3 Count: Grande Settlement

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1: Ariana Grande Reaches Confidential Settlement with ’70s Funk Star Jimmy Castor’s Estate

First off today, Jim Farber at The New York Daily News is reporting that Ariana Grande has reached a settlement with Minder Music, the company that represents the estate of Jimmy Castor, over allegations that Grande had infringed one of his songs.

Minder filed the lawsuit claiming that Grande’s 2013 song The Way used infringing elements from the 1972 song Troglodyte (Cave Man) by the Jimmy Castor Bunch. The lawsuit actually focused on the spoken word intro that both songs have as Minder claimed it was clear that Grande’s work was based on Troglodyte. The rest of the songs are very different.

Now the two sides have reached a confidential agreement that, according to the announcement, is to both of their satisfaction. No other details are available.

2: Author Ken Cook Loses Copyright Claim Against Amazon

Next up today, the BBC is reporting that self-published author Ken Cook has lost his lawsuit with Amazon over the continued use of his images that were on the cover of his book.

Cook wrote the book Antipodean Antics after a 12,000 mile trip around Australia and New Zealand. He printed and sold 500 copies of the book however, after he had concluded selling the book, Amazon continued to feature it on its site and offer used copies for sale.

Cook sued saying that the use of the book’s cover, which includes two photos he took, was a copyright infringement. However, a judge in the UK has ruled that Cook agreed to allow the cover to be used when he registered with Amazon and that the terms were not outrageous enough to be voided.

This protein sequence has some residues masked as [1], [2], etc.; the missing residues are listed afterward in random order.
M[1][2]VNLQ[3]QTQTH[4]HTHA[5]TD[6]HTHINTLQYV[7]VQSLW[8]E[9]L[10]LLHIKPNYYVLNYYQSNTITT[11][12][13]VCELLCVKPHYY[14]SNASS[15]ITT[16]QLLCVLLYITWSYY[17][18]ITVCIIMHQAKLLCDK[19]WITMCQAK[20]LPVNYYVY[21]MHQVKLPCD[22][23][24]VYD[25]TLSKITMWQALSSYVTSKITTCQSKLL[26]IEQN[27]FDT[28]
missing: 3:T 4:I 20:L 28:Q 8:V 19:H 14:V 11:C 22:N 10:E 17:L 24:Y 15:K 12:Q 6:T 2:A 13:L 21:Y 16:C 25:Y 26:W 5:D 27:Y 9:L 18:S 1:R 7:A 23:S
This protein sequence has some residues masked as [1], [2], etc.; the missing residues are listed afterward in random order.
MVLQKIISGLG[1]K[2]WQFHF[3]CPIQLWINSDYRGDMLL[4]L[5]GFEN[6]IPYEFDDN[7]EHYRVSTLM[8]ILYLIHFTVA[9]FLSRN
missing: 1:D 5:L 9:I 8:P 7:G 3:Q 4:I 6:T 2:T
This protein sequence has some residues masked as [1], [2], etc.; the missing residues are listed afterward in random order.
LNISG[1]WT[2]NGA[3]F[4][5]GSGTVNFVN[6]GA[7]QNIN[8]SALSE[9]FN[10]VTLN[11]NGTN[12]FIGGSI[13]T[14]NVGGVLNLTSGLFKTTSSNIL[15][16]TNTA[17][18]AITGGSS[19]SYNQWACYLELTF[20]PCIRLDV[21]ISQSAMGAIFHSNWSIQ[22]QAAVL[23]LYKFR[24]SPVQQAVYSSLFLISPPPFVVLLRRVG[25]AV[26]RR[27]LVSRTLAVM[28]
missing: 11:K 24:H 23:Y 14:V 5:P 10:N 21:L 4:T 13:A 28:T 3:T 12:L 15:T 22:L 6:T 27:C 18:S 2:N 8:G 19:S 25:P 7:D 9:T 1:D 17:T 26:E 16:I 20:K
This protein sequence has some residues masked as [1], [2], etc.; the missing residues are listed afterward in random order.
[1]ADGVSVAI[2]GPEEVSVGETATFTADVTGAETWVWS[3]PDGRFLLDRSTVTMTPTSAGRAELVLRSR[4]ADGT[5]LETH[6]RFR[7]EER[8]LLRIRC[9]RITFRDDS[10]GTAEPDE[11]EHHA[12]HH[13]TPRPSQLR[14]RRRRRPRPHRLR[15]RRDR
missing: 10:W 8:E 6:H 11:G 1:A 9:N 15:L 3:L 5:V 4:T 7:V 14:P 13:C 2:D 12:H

3: “Bug” Causes Music Group to Bombard Google with Bogus DMCA Takedowns

Finally today, David Kravets at Ars Technica reports that Total Wipes, a group that represents some 800 labels across the globe, fled a DMCA takedown notice with Google asking for the delisting of pages owned by Ubuntu, Python, Skype and more.

Total Wipes has said that the issue was caused by a bug in their system caused them to seek out and file automated notices for pages that simply contained the word “Download”, regardless of if there was infringing content on the page or not.

The company has apologized for the mistake and has said they are working with Google to resolve the matter. However, they also noted that almost none of the links were actually removed by Google, with the search giant having detected the error before removal.


That’s it for the three count today. We will be back tomorrow with three more copyright links. If you have a link that you want to suggest a link for the column or have any proposals to make it better. Feel free to leave a comment or send me an email. I hope to hear from you.

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